Your points about the potential for the Republicans to maintain a majority because of money and about the fact that national polling data is misleading are significant; they would be clinchers in any other election. In this one, though, we've got a very unusual set of circumstances converging. There's a groundswell of anger among a sizable majority of independent voters, and a large number of Republican ones. The absurdity of the latest round of Republican attack ads suggests that victory is not just predicated on volume of money but on the way one spends it. Osama bin Laden isn't going to be the poster-boy for Republican victory because his image simply reminds us that Bush has failed to capture him. They'll try to spin Saddam Hussein's verdict like a dervish, but 2,801 dead U.S. military to achieve a state of chaos outplays that. And the non-partisan Iraq and Afghanistan Veterans of America rankings of legislators on veteran support expose the hypocrisy of Republican claims of supporting the troops. Add in the Republican refusal to be held accountable, their decimation of the US military capability, the naked power grab, the assault on the Constitution, the fragile economy for the middle and working classes, and, oh yeah, the scandals (DeLay, Cunningham, Ney, Abramoff, Weldon, Hastert, and Foley -- heck of a list), there might not be enough Republican cash to reverse the trend.
The countervailing X-factors are ballot and vote counting irregularities like those we've seen in recent years. The loss of Jim Webb's full name on the Virginia ballot, for example, is untenable; if the DNC and his campaign don't go to court to reverse that, perhaps they don't deserve to win. As in 2000 and 2004, when Karl Rove predicts a "win," there's reason for Democrats and all defenders of the right of suffrage to be concerned. Somehow, though, if things follow the pattern of Florida and Ohio in the last two elections, I suspect we'll see more than just a shrug this time around. And of course, I've been wrong before.
I think there is a fatal flaw in Barron's assessment that the GOP will prevail:
"It's true that our formula isn't foolproof. In 1958, 1974 and 1994, the wave of anti-incumbent sentiment was so strong that money didn't trump voter outrage. We appreciate that voters in 2006 are hopping mad at the GOP because of the war and because of scandal. We just don't agree that the outrage has reached the level of those earlier times. The reason is that the economy in 2006 is healthier. And the economy is the only other factor that figures in our analysis."
I would argue that for most people, the economy is not going well. Most workers' wages have stagnated or actually fallen when inflation is taken into account.
Also, this article fails to take into account that the GOP is losing independent voters by the truckload, and that GOP enthusiasm has taken a huge hit, thanks to Foley and Iraq.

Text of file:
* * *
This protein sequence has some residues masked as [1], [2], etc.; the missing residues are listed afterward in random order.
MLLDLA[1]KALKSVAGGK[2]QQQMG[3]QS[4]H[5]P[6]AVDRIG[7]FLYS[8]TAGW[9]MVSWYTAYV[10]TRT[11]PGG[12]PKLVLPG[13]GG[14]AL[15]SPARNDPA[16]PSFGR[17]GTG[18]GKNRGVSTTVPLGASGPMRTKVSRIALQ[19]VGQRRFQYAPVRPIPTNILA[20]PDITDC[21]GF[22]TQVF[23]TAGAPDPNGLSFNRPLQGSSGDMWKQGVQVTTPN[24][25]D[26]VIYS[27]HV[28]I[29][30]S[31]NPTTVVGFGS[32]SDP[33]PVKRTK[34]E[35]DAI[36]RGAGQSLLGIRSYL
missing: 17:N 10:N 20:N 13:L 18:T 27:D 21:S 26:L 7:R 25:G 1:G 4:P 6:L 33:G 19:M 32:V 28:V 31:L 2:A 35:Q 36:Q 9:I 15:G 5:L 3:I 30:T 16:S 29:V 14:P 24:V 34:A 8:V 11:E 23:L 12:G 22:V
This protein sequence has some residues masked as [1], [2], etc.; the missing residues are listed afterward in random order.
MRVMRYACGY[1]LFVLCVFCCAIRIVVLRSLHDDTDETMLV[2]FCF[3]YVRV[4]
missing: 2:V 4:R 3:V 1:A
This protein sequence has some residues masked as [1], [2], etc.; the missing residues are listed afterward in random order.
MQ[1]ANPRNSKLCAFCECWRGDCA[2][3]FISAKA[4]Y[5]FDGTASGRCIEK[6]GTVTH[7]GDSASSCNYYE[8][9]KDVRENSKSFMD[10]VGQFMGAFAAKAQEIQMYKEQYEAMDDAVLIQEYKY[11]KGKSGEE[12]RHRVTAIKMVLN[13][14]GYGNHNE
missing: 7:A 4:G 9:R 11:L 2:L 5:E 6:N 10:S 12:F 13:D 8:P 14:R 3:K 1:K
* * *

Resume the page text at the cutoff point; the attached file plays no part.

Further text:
Finally, they admit voters are hopping mad, but not as mad as in 1994? Puh-lease, what was the big scandal then? Check-kiting? Are you kidding me? They actually believe people were angrier over check-kiting than Foley, Katrina and Iraq?
Money buys lots of things, but as a very wise man once wrote (& sang), it can't buy you love.
As a regular reader of Altercation and Huffington Post, I continue to be astonished at letters such as the one written by correspondent Randi Gifford that criticize Sen. Obama for "doing nothing" during his first two years in office.
Just what do these people expect from any freshman senator? Can they point to other freshmen senators who have "accomplished" something during their first two years in office? These critics seem to forget that there is a hyper-partisan Republican majority in the Senate that has shut Democrats out of the political process. God himself couldn't have accomplished anything with these wingnuts in charge.
As to Obama's "positions," we know he was against the war in Iraq from beginning. Although I haven't read the book, I understand that he states other positions in The Audacity of Hope. I also suggest that the critics review his speeches at the 2004 Democratic convention and 2005 commencement at Knox College to learn of Obama's ideas and ideals.
Given that they have to be scared witless about Obama's chances in 2008, we should fully expect the right-wing slime machine to do its work on Obama. But to have it come from our own side? Jeez, people, give the guy a chance. If he runs for president, you'll learn his positions on the important issues soon enough.
Well, here's this person Ken Silverstein writing about you. He is defending an article he wrote for the Village Voice in 1997 that criticized you. Silverstein writes:
The article focused on Alterman's hypocrisy in writing a book that attacked media pundits (Sound and Fury), then using that book as a springboard to a career as a pundit.
Right! It's true. If you *criticize* someone who's doing something, you must not then *do* the thing itself. Otherwise you are a hypocrite. For instance, think of all these Democrats who criticize the way Republican incumbents have done their job -- and then they want to become lawmakers themselves! I mean it's so hypocritical! Because if you really believed that there was something wrong with the way Republicans did their job, you wouldn't want to go and ruin it by taking their place. That would be hypocritical. Ken Silverstein "would find it interesting" that someone wanted to do that. He would think it was "ironical."
This is what happens when someone such as Mr. Silverstein is allowed to write. Commentary with all the insight and depth of a Dawson's Creek rerun.